Poetry Friday: Choices by Tess Gallagher

Today’s Poetry Friday is hosted by Sylvia at Poetry for Children  

I love poems that remind me to slow down, be still, listen, and look.  When I taught sixth grade, it seemed especially important to remind the children in my class, who were glued to their devices every free moment, to do the same.  The poem below is one I’d share, discuss, and then ask my kids to do as Gallagher instructs and look up.  What did they see that was unseen before?  Their noticings became the seeds of their own poems, and “Choices” became one of those poems I tried to  share every year:

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Recently, I became mindful that the reverse of looking up for the unseen holds true, as well, for me.  Every snow fall, it seems, brings quiet gifts from the trees around the farm…if I take the time to look down.
Sometimes, the sky is such an arresting blue, or the clouds are rushing by with particular drama, or a circling hawk keeps my attention so focused that I miss these gifts entirely.  Gifts like these perfect birds’ nests, lying wedged between furrows of snow and grass, shaken free by the wind or snow:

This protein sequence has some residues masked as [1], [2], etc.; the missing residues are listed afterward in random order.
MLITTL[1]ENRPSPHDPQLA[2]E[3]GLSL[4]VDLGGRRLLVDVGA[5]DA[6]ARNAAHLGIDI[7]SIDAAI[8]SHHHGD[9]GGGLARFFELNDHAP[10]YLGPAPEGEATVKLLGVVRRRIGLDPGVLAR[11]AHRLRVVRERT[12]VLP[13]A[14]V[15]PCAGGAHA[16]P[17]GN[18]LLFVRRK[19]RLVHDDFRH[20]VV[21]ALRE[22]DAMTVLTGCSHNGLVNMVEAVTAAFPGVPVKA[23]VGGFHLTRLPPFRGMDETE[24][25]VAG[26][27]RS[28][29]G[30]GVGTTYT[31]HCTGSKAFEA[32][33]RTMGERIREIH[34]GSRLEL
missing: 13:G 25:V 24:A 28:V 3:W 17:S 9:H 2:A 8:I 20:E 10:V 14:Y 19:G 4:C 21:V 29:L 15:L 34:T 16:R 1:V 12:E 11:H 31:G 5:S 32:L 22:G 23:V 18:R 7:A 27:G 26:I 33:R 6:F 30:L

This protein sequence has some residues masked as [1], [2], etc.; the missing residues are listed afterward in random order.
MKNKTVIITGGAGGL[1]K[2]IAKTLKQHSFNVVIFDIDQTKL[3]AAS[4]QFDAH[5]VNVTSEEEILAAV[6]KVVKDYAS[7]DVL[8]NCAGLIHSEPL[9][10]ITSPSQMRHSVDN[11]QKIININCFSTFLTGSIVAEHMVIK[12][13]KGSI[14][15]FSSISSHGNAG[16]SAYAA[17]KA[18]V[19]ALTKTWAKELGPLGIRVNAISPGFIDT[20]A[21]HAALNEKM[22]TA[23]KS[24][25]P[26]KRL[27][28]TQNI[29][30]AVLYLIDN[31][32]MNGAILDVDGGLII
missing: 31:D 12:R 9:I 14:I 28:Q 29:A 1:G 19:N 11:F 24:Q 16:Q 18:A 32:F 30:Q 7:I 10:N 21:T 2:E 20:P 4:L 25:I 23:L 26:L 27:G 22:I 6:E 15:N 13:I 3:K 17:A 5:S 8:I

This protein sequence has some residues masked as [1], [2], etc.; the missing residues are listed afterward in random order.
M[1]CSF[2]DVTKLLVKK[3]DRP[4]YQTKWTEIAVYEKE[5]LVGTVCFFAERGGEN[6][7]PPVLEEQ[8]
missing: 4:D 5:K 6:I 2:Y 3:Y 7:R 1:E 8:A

One of the great joys of life on the farm is that there are quiet offerings everywhere, reminders to pause, be still, and look up and down to take full measure of  them.  I haven’t selected one word to guide me through the new year, as I usually have, but I suspect that it would be a word gesturing at the spirit of looking for the unseen, up or down.

11 thoughts on “Poetry Friday: Choices by Tess Gallagher

  1. You’ve reminded me of the picture book “look up”, but there are those times to look down, like when I spotted a ladybug this week, waking (I guess) to enjoy the warmth of the sidewalk. The poem is a beauty, Tara. You often share poems new to me, so thank you!


  2. What a timely reminder for me this week (it’s been crazy with little time to look up or down). I wonder what i’ve missed and will try to remember to pause and look through this week.


  3. “Choices” is a great choice to think deeply about, Tara. I have been trying to be more observant of my surroundings. I hope your winter will be filled with silent noticings to inspire your thoughts.


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